Because of the role technology is playing in modern life, it is important that children are prepared for interaction with technology from a young age. Schools lag behind businesses and even home users considerably in the technology that they have available to use. However, many teachers are making the most of what they have, and are attempting to integrate it into the classroom.
Interactive Whiteboard Technology.
Interactive whiteboards have gained in popularity over the last five years. They can be used as a computer monitor, and they also have touchscreen capabilities. The teacher or student can use a stylus to write or draw on this board, making presentations more interactive.
One major downside to this is that pupils are no more likely to engage with the display than with a standard board, since their role is primarily to watch. It can also disrupt learning in cases where the technology is not functioning correctly, as it takes time to connect the board to the computer and ensure that everything is displayed as expected. The equipment can also be damaged, which will lead to considerable problems if the teacher has planned lessons to revolve around the technology, as they have been encouraged to do by government policies.
The Tablet Revolution.
Tablet technology is also making great strides in education, particularly with the recent introduction of “bring your own device” policies. Bring your own device (or BYOD) allows each pupil to use their own laptop or tablet PC in the classroom, enabling all of the work to be conducted and stored on the same device. All work is accessible both at school and at home.
The use of individual tablets in classrooms can be extremely beneficial to students; it is their own technology, so they are already familiar with it. This saves considerable time and also eliminates the inevitable waiting for the school’s own computers to boot up.
However, it does cause some problems for teachers, because pupils are more likely to become distracted and use the devices for playing games or tasks other than the work set. It will not be possible to confiscate the computers if they have become an integral part of education, because they will be necessary throughout the day. Discipline could therefore become tricky to maintain in this situation.
An interesting article on the use of tablet devices in the classroom and BYOD can be found here.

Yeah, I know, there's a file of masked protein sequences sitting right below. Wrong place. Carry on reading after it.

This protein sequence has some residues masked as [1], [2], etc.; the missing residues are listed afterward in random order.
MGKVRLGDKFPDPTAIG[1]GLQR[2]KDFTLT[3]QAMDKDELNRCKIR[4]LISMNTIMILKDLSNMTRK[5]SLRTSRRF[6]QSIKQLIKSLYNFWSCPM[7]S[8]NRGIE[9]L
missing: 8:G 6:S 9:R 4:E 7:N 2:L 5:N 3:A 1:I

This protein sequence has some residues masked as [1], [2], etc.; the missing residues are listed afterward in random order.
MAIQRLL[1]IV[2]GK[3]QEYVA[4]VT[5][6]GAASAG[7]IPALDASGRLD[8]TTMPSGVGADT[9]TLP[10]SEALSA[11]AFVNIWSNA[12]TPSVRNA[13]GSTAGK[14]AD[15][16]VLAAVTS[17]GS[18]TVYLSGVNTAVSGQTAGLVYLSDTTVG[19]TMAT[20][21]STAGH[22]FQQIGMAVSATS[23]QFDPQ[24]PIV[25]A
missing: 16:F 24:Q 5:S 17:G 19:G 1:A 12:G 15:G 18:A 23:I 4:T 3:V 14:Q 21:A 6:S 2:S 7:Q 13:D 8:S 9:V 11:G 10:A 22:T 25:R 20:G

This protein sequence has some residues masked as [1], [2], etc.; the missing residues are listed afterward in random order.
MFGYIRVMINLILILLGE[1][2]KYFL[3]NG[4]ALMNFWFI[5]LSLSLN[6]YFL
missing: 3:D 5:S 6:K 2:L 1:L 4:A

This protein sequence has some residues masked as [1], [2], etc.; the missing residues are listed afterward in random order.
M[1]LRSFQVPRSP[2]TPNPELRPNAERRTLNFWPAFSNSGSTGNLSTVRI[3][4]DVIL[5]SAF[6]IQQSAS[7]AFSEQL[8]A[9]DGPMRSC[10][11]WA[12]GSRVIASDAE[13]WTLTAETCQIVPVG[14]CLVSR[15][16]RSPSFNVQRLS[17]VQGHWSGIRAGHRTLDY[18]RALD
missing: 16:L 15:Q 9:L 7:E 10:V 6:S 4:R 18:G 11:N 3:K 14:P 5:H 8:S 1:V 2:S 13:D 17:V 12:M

The Cost of Technology in the Classroom.
Integrating technology seamlessly into education requires a significant investment, and this is something that the majority of schools cannot afford at present. A single tablet PC, of any make, costs over £200, so providing one for every pupil would be far too costly. This has led to “bring your own” schemes being implemented in a number of schools, which considerably reduces the cost to the school.
By integrating technology in this manner, there will be additional demands placed on the network. This is likely to mean upgrading the servers and the wireless connectivity, which should be done at a time when it will cause least disruption to the education of the students. Over the summer holidays would be the ideal time to carry out major work such as this. Your school IT supplier should be able to advise on the changes that will be needed and any additional equipment required.
Is it Worth the Investment?
Is it worth bringing additional technology into the classroom and are there any tangible benefits to these changes? Students do not always enjoy technology-based lessons more, finding it extremely frustrating when there are problems. There may also be difficulties associated with the use of computer screens and interactive whiteboards in brightly lit classrooms, because they cannot always be seen, particularly from the back of the room. It should also be worth considering the impact that continuous use of computers will have on eyesight; it has been known for some time that televisions and computer monitors have a negative impact on vision. Businesses are now required to provide regular eye tests, so as a result of integrated technology, it may become necessary for schools to do the same.
What does the Future hold for the Classroom?
It is difficult to predict how technology is going to progress in the future and what will be introduced in schools. Tablet PCs look set to play an important role, though it is likely that the majority of schools will implement a “bring your own device” policy in order to reduce costs. It is possible that this indicates a move towards the paperless classroom, although this was predicted for businesses and has not yet occurred. Classrooms are unlikely to become completely paperless in the near future.
David has worked in the ICT sector for over ten years. During this time he has worked on various projects, from server installations to implemented BYOD technology. In his spare time, David writes blog entries for various technology sites on the internet.